Algae production

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About algae

Algae can be classified into two categories: the larger and multicellular macroalgae (seaweed), and the smaller and unicellular microalgae (phytoplankton). They both harvests nutrients directly from the seawater and rely on sunlight to produce energy through photosynthesis. In New Zealand, there are over 1000 species of seaweed and many are still undescribed.

Listen to the Radio New Zealand interview with NIWA scientist Dr Wendy Nelson to learn more about seaweed

      Why farm algae?

      NIWA is particularly interested in building its expertise and resource, while developing national and international collaborations with other teams and organisations who will be key to future initiatives and partnerships. Opportunities in aquaculture at the Northland Aquaculture Centre include using algae to absorb nutrients derived from land-based fish farming and growing red algae for methane-reduction studies in ruminants. 

      Overall, there is increasing interest to study the roles of macroalgae and microalgae in ecosystems, and potential to provide solutions for a range of global issues. These include:

      • Aquaculture and stock feeds
      • Reducing ruminant methane emissions
      • Climate change interventions (e.g. reduction in ocean acidification, carbon capture)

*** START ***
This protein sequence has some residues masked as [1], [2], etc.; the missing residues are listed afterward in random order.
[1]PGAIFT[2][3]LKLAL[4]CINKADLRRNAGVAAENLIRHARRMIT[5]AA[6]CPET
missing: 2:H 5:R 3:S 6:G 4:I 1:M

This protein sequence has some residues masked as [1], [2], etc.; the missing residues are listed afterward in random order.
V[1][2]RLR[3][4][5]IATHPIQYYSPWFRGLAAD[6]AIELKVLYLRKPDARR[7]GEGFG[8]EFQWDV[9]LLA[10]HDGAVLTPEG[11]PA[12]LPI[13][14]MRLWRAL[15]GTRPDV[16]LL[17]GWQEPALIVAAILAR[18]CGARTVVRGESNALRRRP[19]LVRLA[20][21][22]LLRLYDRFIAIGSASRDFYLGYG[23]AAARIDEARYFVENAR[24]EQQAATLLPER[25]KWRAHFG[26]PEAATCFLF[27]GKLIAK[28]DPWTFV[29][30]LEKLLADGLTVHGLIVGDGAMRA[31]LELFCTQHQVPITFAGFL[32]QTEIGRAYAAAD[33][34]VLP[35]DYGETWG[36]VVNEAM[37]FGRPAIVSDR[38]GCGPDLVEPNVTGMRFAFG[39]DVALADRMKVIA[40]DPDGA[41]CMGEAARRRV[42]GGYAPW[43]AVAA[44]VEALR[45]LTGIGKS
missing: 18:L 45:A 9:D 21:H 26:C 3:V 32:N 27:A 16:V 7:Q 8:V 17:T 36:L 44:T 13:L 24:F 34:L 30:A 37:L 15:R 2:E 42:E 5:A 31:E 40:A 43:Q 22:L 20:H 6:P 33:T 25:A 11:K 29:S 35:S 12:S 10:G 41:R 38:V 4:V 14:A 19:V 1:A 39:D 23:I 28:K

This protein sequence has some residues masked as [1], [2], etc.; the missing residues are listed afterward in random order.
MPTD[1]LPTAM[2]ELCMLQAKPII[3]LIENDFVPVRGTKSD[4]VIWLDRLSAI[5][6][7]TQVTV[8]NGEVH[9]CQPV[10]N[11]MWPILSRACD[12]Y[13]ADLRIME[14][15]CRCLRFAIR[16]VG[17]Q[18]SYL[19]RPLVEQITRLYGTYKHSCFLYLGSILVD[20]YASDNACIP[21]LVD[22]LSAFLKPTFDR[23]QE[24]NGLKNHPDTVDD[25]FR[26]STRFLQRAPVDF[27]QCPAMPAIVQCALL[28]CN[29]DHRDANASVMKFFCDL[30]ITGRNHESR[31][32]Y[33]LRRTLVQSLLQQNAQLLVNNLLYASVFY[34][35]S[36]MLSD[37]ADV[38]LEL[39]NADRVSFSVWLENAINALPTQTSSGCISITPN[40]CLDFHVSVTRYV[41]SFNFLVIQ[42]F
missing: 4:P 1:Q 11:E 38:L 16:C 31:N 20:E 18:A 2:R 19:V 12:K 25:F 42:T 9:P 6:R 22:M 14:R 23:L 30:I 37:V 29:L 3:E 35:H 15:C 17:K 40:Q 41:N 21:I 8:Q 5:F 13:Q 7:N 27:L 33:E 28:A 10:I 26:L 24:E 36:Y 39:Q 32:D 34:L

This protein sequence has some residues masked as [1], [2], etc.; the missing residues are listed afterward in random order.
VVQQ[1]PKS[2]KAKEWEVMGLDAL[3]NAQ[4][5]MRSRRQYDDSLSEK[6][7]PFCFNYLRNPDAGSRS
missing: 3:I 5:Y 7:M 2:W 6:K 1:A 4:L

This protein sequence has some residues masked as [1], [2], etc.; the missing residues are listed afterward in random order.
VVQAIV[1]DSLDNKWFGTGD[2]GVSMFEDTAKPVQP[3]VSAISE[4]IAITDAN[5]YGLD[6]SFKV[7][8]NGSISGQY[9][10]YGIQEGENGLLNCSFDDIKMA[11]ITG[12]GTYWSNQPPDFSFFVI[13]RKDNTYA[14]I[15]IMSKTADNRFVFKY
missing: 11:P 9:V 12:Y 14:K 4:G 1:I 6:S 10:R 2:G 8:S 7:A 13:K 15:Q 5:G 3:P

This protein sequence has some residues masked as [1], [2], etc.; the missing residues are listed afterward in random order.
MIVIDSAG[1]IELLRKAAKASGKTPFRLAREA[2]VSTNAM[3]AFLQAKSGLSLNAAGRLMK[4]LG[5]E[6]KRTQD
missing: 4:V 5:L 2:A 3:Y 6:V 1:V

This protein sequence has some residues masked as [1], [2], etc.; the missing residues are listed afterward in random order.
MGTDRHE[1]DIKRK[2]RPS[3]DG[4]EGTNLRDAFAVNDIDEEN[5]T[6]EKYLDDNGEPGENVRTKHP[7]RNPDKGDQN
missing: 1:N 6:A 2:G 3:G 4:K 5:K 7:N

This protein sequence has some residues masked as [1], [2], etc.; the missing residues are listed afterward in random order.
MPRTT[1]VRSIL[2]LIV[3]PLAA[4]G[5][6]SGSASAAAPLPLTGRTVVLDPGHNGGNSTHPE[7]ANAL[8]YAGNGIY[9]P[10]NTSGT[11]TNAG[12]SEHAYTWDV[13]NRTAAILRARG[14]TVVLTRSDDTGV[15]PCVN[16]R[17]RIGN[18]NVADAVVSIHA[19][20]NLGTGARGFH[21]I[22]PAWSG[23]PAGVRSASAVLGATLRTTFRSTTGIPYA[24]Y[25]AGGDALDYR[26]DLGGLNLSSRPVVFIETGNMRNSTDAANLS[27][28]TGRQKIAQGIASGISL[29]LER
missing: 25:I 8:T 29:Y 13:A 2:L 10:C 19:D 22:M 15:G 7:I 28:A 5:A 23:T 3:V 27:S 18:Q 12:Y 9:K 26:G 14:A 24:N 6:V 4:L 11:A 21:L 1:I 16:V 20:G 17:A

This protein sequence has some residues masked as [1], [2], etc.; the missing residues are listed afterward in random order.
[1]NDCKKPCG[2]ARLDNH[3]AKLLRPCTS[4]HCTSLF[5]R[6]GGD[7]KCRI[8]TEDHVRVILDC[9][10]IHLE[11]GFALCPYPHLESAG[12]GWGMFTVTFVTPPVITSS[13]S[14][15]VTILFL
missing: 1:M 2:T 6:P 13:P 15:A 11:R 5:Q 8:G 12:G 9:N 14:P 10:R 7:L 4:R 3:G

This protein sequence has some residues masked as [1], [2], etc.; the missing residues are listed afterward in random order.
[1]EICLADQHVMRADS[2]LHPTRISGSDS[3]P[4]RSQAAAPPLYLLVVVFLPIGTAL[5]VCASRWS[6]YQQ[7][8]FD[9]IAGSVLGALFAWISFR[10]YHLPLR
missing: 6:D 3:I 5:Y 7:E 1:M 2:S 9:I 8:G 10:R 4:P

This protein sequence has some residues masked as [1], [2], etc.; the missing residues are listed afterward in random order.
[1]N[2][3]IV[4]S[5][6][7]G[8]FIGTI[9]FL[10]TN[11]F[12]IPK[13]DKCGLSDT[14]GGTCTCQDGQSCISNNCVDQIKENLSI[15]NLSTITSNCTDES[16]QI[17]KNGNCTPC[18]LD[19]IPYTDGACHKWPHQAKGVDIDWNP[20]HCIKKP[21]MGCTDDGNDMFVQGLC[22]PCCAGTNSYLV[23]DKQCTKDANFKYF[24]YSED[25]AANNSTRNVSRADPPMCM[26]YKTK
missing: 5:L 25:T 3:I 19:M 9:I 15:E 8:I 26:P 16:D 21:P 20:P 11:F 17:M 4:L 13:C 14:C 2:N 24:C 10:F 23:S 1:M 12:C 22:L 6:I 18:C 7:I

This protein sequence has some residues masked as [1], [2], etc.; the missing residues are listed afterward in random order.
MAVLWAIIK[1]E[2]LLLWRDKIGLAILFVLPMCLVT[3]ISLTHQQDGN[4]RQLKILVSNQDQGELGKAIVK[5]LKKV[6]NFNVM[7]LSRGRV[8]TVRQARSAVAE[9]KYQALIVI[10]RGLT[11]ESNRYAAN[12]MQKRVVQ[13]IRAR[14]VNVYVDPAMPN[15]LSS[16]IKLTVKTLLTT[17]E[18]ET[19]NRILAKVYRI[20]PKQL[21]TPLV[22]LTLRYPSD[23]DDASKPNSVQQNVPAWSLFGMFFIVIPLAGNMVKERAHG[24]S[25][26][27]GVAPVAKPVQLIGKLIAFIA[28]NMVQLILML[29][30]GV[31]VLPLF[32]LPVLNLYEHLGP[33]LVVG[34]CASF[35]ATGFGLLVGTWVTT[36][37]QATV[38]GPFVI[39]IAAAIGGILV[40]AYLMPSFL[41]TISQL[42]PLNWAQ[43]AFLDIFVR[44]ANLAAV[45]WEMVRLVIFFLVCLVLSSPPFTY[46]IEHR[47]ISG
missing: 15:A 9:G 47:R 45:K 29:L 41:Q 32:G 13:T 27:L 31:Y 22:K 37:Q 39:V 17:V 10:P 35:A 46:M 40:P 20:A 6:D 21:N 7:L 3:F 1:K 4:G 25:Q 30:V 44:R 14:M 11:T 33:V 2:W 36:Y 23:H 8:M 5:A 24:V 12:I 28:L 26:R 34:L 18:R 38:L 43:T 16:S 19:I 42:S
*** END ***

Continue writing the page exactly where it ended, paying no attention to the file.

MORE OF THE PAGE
• Conservation and bioremediation
      • Pharmaceutical, nutraceutical and cosmeceutical products, including polysaccharide products (e.g. agar, carrageenan, alginate)
      • Biomaterials (e.g. fabrics, plastic replacements, bandaging, bone matrices)
      • Growth and harvest of sea vegetables
      • Biofuels

      How are algae farmed?

      The team at the Northland Aquaculture Centre collects, stores and grows algae in culture tanks located on land. Wild-caught algae and captive clones are both studied at different life stages and using different production system approaches to maximise tank, pond or sea-based production.   NIWA is investigating bio-reactor design for intensive production and line attachment for on-growing in the marine environment. 

      How is NIWA research helping sustainable algae production?

      The team at the Northland Aquaculture Centre is investigating the effects of light intensity, photoperiod, temperature and nutrient type and availability on the growth, biochemical and physical properties of the algae. These parameters can be used to optimise intensive production or chose the best sites for marine based production.  



      Chief Scientist - Aquaculture & Biotechnology
      Manager - NAC Operations
       A New Zealand native red seaweed (Asparagopsis armata) could be a game changer for the agricultural sector. [Roberta D'Archino]
      [Photo: Roberta D'Archino]
      [Photo: Roberta D'Archino]